Youth Music: Exchanging Notes

Can getting young people involved in musical activities help those at risk of low attainment or exclusion? The Exchanging Notes project set out to find this out, and look at how the quality of music teaching could be improved to make it more effective.


Researchers at Birmingham City University were appointed to evaluate the effectiveness and impact of Youth Music’s four-year Exchanging Notes programme. Youth Music is a national charity investing in music-making projects for children and young people experiencing challenging circumstances. Exchanging Notes was a four-year action research programme pioneering new partnerships between schools and music education providers who normally work in out-of-school settings. The programme, funded by Youth Music, began in September 2014 and finished early 2019. Seven projects have been funded over the four years with grants totalling £1,195,308. The projects included:

  1. Kinetika Bloco
  2. The Barbican Centre Trust
  3. SoCo Music Project
  4. Drake Music
  5. Brighter Sound
  6. Accent Warrington and Halton Music Education Hub
  7. Derbyshire Music Education Hub

Each partnership worked with young people at risk of low attainment, disengagement or educational exclusion to see whether participation in regular music-making activities can enable achievement of musical, educational and wider outcomes.

Aim of research

The central aim of the research was to ensure that young people at risk of low attainment, disengagement or educational exclusion achieve the best musical, educational and wider outcomes through participation in a pioneering music education project, and to develop new models of effective partnership-working between schools and out-of-school music providers.

With this in mind the project had five intended outcomes: 

  • To improve the quality and standards of music delivery for children and young people.         
  • To embed learning and effective practice in host and share practice beyond the project. 
  • To develop the educational practice of schools, non-formal music organisations, teachers and practitioners through an action research model
  • To evidence the impact of the Exchanging Notes projects on educational and broader developmental outcomes for young people
  • To test the validity of a Youth Music pedagogical Quality Framework as a tool for increasing educational engagement of young people.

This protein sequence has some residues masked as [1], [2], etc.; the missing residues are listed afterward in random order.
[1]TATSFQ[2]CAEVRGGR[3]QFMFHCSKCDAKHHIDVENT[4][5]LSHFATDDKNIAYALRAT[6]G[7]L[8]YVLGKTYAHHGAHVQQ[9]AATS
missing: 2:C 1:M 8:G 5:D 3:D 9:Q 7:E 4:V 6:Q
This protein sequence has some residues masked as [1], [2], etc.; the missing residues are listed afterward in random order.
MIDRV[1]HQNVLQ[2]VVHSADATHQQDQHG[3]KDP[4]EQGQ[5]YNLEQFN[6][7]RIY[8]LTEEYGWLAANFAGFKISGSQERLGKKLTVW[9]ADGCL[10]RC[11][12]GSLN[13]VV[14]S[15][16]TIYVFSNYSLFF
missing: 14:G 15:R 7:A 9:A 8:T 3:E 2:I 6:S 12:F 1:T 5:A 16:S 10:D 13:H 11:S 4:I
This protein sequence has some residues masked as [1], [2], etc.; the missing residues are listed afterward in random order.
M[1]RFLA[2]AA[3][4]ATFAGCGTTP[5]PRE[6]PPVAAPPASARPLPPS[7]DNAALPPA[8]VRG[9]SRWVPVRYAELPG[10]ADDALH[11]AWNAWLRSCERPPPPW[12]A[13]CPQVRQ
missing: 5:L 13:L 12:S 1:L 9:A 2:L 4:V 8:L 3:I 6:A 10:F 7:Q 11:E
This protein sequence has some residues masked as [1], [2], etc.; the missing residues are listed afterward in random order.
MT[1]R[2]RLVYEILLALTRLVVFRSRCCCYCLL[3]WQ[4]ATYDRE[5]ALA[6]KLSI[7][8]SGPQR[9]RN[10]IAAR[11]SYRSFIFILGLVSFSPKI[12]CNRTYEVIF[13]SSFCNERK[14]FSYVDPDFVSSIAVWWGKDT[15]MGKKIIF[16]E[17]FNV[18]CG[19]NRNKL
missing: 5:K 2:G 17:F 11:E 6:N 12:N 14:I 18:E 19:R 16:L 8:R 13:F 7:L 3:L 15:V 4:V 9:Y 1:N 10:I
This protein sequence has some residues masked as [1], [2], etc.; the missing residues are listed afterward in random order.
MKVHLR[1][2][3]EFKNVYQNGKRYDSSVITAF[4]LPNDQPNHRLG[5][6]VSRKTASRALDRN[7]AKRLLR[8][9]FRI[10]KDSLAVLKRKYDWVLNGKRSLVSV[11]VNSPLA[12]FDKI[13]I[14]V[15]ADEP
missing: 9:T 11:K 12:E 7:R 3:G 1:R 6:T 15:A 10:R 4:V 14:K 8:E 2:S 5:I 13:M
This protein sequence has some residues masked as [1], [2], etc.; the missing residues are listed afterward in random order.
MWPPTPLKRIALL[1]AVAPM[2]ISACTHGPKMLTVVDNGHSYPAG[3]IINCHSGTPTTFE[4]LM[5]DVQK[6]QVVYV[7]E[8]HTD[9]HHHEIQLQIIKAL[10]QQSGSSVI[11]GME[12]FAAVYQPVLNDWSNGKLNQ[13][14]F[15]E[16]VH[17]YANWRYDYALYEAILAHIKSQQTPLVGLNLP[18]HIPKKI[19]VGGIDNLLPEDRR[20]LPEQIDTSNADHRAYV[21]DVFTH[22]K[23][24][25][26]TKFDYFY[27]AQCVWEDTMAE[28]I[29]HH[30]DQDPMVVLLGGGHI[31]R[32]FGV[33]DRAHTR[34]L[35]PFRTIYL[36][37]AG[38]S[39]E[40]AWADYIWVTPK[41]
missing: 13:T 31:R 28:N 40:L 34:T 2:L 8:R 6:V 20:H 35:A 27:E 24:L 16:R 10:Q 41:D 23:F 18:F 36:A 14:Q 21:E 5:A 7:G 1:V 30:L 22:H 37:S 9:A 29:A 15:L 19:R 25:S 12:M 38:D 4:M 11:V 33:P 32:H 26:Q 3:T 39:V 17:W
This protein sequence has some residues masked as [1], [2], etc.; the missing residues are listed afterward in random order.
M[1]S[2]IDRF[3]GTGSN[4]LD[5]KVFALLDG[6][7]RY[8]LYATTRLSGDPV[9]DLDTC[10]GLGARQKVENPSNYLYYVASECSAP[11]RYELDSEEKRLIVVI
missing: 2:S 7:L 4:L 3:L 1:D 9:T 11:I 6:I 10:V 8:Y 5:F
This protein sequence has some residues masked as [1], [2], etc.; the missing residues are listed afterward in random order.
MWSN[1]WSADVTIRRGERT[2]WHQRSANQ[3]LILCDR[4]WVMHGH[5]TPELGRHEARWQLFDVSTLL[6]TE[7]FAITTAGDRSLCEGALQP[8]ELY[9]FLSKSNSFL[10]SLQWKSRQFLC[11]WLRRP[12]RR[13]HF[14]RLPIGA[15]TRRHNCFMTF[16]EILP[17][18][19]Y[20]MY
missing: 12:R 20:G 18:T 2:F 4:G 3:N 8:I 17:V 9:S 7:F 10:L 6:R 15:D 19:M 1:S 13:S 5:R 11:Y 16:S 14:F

Method of research

Over the four the researchers have gathered a range of data to explore the aims of the project. This includes in-depth qualitative research with music leaders, teachers and young people through interviews, focus groups and observations of sessions using Youth Music’s Quality Framework, as well as quantitative data collection in the form of engagement scales and perception surveys. We have also collated the young people’s school assessment and attainment data to track progress and progression over the four years.


The final evaluation report is due on the 22nd May 2019. This report will focus on the overall outcomes of Exchanging Notes, drawing together findings from the multiple qualitative and quantitative datasets. However the year three report highlighted these key findings:

  • The development of communicative partnerships was central to young people’s musical and educational development, including music leaders, teachers, social workers, carers, designated behaviour teachers, school senior leadership teams, parents, music provider personnel, and local Music Education Hub leaders.
  • Effective Exchanging Notes sessions focused on learning, developed communication, and foster creativity.
  • Joined-up planning between teachers and music leaders, where the development of a shared ethos is created, was significant for learning and teaching.
  • The engagement of senior leadership teams was critical to shared practice, visibility of projects in the wider school community, and value of music in the curriculum.
  •  A Continued Professional Development (CPD) model was employed by a number of the projects. These projects engaged the teaching community locally (in-school), and are now beginning to share practice within the region through Music Education Hubs and link schools.
  • There is evidence that the educational practices of the range of stakeholders and organisations has developed, and that the action research model has been important in supporting organisations and individuals to critically reflect
  • Throughout Exchanging Notes, music providers and schools have considered new planning mechanisms where both formal and non-formal approaches are considered and implemented.


Exchanging Notes Report

Media work

News coverage:

In this podcast, led by Adam Cookson from Youth Music, key project partners discuss the ingredients for an effective partnership; the impact Exchanging Notes had on young people, practitioners and schools; and recommendations for the future, including some ideas about how best to refresh the Key Stage 3 Music Curriculum. 

The podcast features Kim Johnson from Derbyshire County Council, Sam Mumford from Drum Works, Helen Briner from The Warren School in Barking & Dagenham, and Victoria Kinsella from Birmingham City University.